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The insider’s view of Downtown’s culture, food, drinks, and the people who shape it.


Chicas Tacos

Chicas Tacos

Chicas1
Chicas1

In a parking lot between two nondescript, vaguely Art Deco buildings, a cheery neon sign with marquee lights beckons passersby to Chicas Tacos. Step through the red wooden door, into their low-ceilinged, brightly white-walled space, and bask in the warmest of welcomes.

The menu consists of quote-unquote “elevated” classics, made with organic ingredients that are delivered fresh daily. Their fried fish taco is heaped with Caesar salad — the perfect marriage of two Baja legends (the Caesar salad was invented in Tijuana in the ’20s). Chorizo-spiced cauliflower holds down the veggie taco, bedecked with a meaty slice of marinated portobello mushroom and a dollop of avocado cream. Their peppery grilled asada is best ordered “mama’s style” — sandwiched between layers of molten cheese and extrathick tortillas (made to spec at Boyle Heights’ famed La Princesita Tortilleria). Sharing the twopound stack is probably prudent, but hey, no judgement if you go at it alone.

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Chicas5

The chicken taco, though — with tender dark meat grilled to perfection and topped Baja Med style with olives, creamy feta, and cucumbers — that’s where Chicas began.

For brothers Chris and Jon Blanchard, who own the restaurant with Nico Rusconi, their affinity for Mexican cooking grew out of church trips to Ensenada and family vacations all throughout Baja. As they got older, they spent more time in the Valle de Guadalupe, the oldest wine region in the Americas.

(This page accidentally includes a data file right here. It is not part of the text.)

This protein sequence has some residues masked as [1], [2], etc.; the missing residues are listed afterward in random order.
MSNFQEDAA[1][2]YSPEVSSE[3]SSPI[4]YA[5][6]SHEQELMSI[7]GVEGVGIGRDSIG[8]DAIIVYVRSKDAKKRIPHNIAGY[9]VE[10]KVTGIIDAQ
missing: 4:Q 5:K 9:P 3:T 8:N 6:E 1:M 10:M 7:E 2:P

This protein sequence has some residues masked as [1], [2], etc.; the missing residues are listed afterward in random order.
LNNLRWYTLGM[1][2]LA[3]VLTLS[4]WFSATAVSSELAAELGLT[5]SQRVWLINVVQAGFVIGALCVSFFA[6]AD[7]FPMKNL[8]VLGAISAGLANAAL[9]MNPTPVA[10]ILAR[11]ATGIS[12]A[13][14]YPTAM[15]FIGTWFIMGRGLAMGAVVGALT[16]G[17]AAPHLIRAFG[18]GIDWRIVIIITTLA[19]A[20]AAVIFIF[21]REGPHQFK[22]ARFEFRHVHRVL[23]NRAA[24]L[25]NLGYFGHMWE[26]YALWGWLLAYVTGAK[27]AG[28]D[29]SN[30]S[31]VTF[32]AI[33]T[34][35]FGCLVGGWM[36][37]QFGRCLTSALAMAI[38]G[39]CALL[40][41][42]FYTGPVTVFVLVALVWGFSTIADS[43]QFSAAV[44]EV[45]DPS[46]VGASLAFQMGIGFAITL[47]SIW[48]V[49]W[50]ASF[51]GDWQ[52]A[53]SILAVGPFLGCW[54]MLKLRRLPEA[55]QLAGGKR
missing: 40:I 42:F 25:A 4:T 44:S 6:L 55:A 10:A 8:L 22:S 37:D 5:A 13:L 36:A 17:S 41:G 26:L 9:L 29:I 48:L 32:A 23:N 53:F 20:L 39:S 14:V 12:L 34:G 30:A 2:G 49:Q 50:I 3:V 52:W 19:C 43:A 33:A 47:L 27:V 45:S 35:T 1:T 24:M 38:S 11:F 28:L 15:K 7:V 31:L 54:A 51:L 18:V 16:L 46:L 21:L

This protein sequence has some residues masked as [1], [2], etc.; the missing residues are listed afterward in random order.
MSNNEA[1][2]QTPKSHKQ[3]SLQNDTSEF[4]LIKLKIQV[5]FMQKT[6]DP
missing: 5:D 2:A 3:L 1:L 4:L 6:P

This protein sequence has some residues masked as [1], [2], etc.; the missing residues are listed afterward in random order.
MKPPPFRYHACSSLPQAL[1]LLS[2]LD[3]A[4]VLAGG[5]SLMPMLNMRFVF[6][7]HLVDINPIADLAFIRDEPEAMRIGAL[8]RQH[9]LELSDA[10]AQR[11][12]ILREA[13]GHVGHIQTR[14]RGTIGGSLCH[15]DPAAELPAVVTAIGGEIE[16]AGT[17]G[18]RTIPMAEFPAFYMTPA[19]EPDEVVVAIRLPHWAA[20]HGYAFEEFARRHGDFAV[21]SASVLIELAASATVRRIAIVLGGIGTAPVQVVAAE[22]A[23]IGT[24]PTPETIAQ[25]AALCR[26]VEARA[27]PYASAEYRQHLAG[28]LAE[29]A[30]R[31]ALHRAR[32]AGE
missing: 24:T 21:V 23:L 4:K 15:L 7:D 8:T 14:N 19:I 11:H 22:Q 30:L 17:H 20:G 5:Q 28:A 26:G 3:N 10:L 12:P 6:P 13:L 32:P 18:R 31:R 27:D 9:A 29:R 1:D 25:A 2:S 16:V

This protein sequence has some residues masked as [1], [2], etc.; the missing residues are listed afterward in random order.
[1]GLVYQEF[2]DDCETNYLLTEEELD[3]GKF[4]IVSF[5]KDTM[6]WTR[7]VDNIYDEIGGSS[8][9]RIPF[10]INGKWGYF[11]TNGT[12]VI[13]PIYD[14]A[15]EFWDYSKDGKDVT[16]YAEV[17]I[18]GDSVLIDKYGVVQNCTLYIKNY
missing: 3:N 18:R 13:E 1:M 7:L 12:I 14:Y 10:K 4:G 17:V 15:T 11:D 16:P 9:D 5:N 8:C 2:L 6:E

Chicas3
Chicas3

“We met this family,” Chris says, “and we would stay on their farm, learning about them and their style of cooking. That Baja- Mediterranean salad was the first thing we tried, and it happened to be on top of this amazing organic chicken that was raised locally by another farmer. We were like, we’ve got to do something with this.” With the family’s blessing, they set to work on Chicas, busting out the teal paint, shipping in tile from Mexico, and revamping a 1947 Spartan airstream (it’s still a work in progress, but will eventually open as additional dining space). James Beard-nominated chef Eduardo Ruiz honed the recipes, Californiaing them up here and there with, say, a little kale. Soon enough, locals were lining up for house-made aguas frescas and juicy carnitas.

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Chicas4

“The fact that we’re getting that response back from the neighborhood is unbelievable. It puts the biggest smile on our face,” Chris says through a mouthful of their off-menu merit salsa-topped quesadilla. And Chicas extends equal good will to every straggler who wanders in the door. If anything outshines their food (whether that’s even possible is debatable), it’s the sense of exuberance and familial fondness shared between the Chicas crew and already solidifying crowd of regulars. “We couldn’t feel more welcome,” Chris says. “It just feels like a warm hug.”

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Chicas2

www.chicastacos.com

Written by Thomas Harlander
Photographed by Caleb Thal

Explore DTLA, while drunk.

Explore DTLA, while drunk.

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